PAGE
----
CNET también está disponible en español.

Ir a español

Don't show this again


NBN successfully launches Sky Muster satellite

On Thursday morning the company charged with providing Australia with the national broadband network took a big step forward, launching a satellite that will help connect citizens in rural areas to the Internet.


Citizens in Australia's rural areas, rejoice; you're one step closer to enjoying high speed Internet. On Thursday morning NBN successfully launched into space its Sky Muster satellite, which it expects will help connect 400,000 homes throughout the country to super quick broadband networks.

The satellite was shot into orbit from South America's Guiana Space Centre in Kourou, French Guiana, with NBN having set up a live feed of the blastoff for those who were in the market for a good old fashioned rocket launch.

The video, which has since been condensed to just under four minutes, shows the satellite being launched into the sky at speeds of over two kilometres per second.

Sky Muster will undergo a series of tests over the next few months, and is scheduled to start providing service to Australians midway through 2016. It's one of two satellites NBN will launch as part of its plan to connect 8 million homes to the national broadband network by 2020.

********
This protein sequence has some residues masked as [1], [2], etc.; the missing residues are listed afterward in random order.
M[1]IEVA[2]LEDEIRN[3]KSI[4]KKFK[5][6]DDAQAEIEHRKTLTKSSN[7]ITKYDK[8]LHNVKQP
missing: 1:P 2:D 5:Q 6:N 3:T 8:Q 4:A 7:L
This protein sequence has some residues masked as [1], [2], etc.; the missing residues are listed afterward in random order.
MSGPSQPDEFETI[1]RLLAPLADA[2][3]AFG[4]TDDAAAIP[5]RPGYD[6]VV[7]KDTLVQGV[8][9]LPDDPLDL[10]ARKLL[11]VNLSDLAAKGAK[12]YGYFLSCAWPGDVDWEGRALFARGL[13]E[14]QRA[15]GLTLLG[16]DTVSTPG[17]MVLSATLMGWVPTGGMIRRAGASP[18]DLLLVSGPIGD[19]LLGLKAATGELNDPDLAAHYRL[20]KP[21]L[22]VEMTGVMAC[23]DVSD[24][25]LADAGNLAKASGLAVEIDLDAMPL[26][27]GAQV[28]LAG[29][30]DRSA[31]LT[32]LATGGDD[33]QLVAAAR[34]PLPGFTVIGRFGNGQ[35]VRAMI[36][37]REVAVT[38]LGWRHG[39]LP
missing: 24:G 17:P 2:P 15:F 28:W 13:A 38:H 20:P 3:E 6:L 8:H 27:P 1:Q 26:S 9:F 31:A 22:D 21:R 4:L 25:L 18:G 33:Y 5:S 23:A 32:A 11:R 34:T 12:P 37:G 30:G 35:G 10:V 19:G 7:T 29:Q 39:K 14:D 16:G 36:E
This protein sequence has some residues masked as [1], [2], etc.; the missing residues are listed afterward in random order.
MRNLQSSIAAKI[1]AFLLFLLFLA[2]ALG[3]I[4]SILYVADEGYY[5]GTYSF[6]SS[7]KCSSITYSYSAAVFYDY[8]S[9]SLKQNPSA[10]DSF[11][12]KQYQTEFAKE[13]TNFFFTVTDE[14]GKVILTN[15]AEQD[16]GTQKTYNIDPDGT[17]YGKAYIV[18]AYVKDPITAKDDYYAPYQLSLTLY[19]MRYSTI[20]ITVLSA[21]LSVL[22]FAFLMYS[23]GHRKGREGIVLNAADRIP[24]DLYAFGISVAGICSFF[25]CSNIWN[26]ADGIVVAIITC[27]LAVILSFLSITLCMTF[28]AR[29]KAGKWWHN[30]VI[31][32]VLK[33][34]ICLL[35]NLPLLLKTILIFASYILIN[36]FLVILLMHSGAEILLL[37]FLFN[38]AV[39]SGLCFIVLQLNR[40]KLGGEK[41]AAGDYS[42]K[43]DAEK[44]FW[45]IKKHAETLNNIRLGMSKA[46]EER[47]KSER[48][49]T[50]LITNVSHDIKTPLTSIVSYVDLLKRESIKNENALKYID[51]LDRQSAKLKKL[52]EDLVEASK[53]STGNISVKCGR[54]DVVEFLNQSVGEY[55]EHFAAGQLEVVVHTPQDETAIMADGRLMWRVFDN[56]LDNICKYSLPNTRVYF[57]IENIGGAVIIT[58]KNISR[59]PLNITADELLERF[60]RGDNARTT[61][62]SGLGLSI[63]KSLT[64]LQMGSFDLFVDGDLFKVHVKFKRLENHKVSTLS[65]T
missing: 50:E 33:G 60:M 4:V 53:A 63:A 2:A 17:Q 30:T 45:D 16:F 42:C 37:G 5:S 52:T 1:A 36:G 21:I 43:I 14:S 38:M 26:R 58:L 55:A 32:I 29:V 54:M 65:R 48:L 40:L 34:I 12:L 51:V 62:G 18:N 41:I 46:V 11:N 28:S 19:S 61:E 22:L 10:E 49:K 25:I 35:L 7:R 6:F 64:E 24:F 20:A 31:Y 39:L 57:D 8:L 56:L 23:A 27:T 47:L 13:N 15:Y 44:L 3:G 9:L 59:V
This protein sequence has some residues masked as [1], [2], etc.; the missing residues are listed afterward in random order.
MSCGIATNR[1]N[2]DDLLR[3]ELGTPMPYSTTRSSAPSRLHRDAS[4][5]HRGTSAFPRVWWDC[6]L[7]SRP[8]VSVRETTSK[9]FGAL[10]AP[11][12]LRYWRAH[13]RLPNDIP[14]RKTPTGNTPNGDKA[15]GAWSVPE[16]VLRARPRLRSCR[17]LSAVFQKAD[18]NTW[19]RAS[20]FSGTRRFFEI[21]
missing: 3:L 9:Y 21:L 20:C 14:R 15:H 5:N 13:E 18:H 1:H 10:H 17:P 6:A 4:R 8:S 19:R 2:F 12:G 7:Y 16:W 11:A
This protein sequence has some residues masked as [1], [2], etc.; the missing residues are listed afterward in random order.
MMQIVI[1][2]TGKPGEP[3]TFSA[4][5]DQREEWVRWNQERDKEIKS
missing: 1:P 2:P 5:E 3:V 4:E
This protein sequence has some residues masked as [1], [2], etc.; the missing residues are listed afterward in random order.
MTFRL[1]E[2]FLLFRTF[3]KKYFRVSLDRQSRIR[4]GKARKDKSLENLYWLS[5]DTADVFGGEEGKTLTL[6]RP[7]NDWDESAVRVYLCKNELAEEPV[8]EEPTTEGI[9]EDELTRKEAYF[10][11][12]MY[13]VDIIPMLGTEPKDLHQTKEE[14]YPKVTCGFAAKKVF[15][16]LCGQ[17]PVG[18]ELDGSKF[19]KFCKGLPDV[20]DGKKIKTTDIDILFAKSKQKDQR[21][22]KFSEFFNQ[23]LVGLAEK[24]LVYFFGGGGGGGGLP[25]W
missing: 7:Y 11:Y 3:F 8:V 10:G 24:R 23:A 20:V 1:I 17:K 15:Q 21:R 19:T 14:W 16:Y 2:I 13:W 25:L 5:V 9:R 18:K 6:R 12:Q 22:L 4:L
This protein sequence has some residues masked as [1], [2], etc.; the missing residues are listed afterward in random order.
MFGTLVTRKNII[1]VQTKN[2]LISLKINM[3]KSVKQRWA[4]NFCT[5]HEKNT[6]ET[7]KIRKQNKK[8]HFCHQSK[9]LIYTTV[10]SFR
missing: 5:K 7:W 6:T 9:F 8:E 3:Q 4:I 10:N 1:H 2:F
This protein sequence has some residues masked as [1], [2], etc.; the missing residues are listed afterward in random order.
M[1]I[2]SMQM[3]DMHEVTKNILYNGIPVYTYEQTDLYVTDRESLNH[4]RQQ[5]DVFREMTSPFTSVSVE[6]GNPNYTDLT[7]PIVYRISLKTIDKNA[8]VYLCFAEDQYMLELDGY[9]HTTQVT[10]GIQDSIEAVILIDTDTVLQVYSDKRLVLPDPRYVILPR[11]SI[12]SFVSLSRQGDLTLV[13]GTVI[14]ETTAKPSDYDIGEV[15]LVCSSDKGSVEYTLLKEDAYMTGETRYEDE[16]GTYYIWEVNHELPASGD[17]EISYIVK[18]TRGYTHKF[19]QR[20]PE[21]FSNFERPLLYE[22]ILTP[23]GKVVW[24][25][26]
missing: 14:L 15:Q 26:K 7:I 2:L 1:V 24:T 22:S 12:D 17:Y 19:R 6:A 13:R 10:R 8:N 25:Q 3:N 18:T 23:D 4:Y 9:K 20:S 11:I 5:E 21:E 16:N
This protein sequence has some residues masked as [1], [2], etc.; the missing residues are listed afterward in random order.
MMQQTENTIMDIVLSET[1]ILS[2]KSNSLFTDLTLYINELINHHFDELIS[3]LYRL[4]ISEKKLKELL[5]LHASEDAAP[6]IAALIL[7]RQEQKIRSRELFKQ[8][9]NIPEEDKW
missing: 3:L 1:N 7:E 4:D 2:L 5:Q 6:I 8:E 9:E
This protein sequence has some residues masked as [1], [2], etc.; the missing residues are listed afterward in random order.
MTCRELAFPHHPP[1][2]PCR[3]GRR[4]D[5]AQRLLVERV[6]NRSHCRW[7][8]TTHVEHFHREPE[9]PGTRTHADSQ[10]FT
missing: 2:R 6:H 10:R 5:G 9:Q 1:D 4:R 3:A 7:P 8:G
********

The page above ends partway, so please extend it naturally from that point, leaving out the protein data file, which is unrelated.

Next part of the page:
"With the launch of Sky Muster, we're one step closer to changing the digital face of our nation," NBN CEO Bill Morrow said. "Many homes and businesses in regional and rural Australia still rely on dial-up level speeds and have little or no access to a commercial broadband service - this satellite will help to close the divide and ensure no-one gets left behind."

Following Thursday's launch, the government expects its Long Term Satellite Service (LTSS), which will deliver speeds of up to 25Mbps download and 5Mbps upload, will be available in 2016. For comparison, the country's download speed, currently powered by the Interim Satellite Service, was pegged at 6.9Mbps earlier this year.

Despite the claims, RMIT University's School of Computer Engineering, Doctor Mark Gregory, is unconvinced the company will be able to provide such high speeds, telling ABC: "During peak times, there's going to be a very high likelihood that traffic is going to become congested, and there's going to be less throughput of traffic, and therefore people can expect the network to slow down considerably."

Regarding the claim that the new broadband service may suffer from instances of congestion, an NBN spokesperson told CNET "it is very important to remember that the two broadband-only NBN satellites have been specifically designed to cater to Australia."

"The 101 spot-beams have been carefully planned so that they provide sufficient capacity into areas where demand will be highest," they said. "This is very different to previous satellite systems where end-users right across the country have been sharing a much more broadly spread coverage beam."

Updated on 2:22 p.m, AEST: Included comments from NBN.